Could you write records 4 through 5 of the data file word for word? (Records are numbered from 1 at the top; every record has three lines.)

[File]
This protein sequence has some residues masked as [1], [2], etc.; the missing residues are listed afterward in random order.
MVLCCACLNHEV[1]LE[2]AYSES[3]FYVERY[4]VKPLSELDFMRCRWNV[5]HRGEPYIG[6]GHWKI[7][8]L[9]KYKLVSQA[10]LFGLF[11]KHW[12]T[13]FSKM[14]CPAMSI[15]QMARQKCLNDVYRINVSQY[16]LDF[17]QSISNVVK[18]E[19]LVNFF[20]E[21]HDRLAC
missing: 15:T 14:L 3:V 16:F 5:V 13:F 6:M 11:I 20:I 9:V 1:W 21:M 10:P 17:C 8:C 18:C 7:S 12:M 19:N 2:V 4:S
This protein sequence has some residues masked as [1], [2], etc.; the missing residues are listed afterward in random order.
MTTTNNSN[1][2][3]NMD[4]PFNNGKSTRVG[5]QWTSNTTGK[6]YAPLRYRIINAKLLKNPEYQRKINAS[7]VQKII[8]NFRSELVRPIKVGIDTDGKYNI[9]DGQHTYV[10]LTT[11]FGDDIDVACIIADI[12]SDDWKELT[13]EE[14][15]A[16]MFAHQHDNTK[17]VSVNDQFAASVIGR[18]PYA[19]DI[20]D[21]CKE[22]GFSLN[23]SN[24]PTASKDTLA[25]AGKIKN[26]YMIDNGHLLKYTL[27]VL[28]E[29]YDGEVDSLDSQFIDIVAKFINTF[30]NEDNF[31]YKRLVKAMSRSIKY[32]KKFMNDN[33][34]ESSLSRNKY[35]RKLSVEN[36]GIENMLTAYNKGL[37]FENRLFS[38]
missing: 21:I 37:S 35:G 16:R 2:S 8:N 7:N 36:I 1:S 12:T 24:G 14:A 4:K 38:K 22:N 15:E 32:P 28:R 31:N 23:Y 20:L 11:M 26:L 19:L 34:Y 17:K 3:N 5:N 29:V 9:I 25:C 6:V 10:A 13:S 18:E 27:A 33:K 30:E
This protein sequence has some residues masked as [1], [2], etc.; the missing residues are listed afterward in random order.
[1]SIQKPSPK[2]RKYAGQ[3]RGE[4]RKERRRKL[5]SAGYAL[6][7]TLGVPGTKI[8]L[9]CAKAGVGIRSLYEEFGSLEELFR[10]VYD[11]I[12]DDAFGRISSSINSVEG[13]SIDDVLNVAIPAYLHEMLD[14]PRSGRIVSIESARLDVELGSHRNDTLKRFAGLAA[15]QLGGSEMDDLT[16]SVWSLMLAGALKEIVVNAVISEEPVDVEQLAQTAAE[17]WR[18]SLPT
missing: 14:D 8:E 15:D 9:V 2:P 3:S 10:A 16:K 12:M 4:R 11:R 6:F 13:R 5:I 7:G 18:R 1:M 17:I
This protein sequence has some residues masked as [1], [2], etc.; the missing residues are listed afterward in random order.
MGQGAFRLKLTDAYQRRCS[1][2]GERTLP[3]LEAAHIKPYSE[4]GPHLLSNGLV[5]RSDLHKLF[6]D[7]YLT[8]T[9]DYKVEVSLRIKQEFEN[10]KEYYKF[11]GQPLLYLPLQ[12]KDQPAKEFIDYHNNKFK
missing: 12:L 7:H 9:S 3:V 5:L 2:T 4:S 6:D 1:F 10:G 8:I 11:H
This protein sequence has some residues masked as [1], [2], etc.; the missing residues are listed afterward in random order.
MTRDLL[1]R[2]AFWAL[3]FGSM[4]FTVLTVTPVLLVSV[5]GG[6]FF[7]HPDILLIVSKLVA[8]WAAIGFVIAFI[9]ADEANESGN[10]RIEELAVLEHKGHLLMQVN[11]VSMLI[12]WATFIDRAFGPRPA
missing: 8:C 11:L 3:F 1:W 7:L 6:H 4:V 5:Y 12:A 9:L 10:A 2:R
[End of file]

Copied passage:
This protein sequence has some residues masked as [1], [2], etc.; the missing residues are listed afterward in random order.
MGQGAFRLKLTDAYQRRCS[1][2]GERTLP[3]LEAAHIKPYSE[4]GPHLLSNGLV[5]RSDLHKLF[6]D[7]YLT[8]T[9]DYKVEVSLRIKQEFEN[10]KEYYKF[11]GQPLLYLPLQ[12]KDQPAKEFIDYHNNKFK
missing: 12:L 7:H 9:S 3:V 5:L 2:T 4:S 6:D 1:F 10:G 8:I 11:H
This protein sequence has some residues masked as [1], [2], etc.; the missing residues are listed afterward in random order.
MTRDLL[1]R[2]AFWAL[3]FGSM[4]FTVLTVTPVLLVSV[5]GG[6]FF[7]HPDILLIVSKLVA[8]WAAIGFVIAFI[9]ADEANESGN[10]RIEELAVLEHKGHLLMQVN[11]VSMLI[12]WATFIDRAFGPRPA
missing: 8:C 11:L 3:F 1:W 7:L 6:H 4:V 5:Y 12:A 9:L 10:A 2:R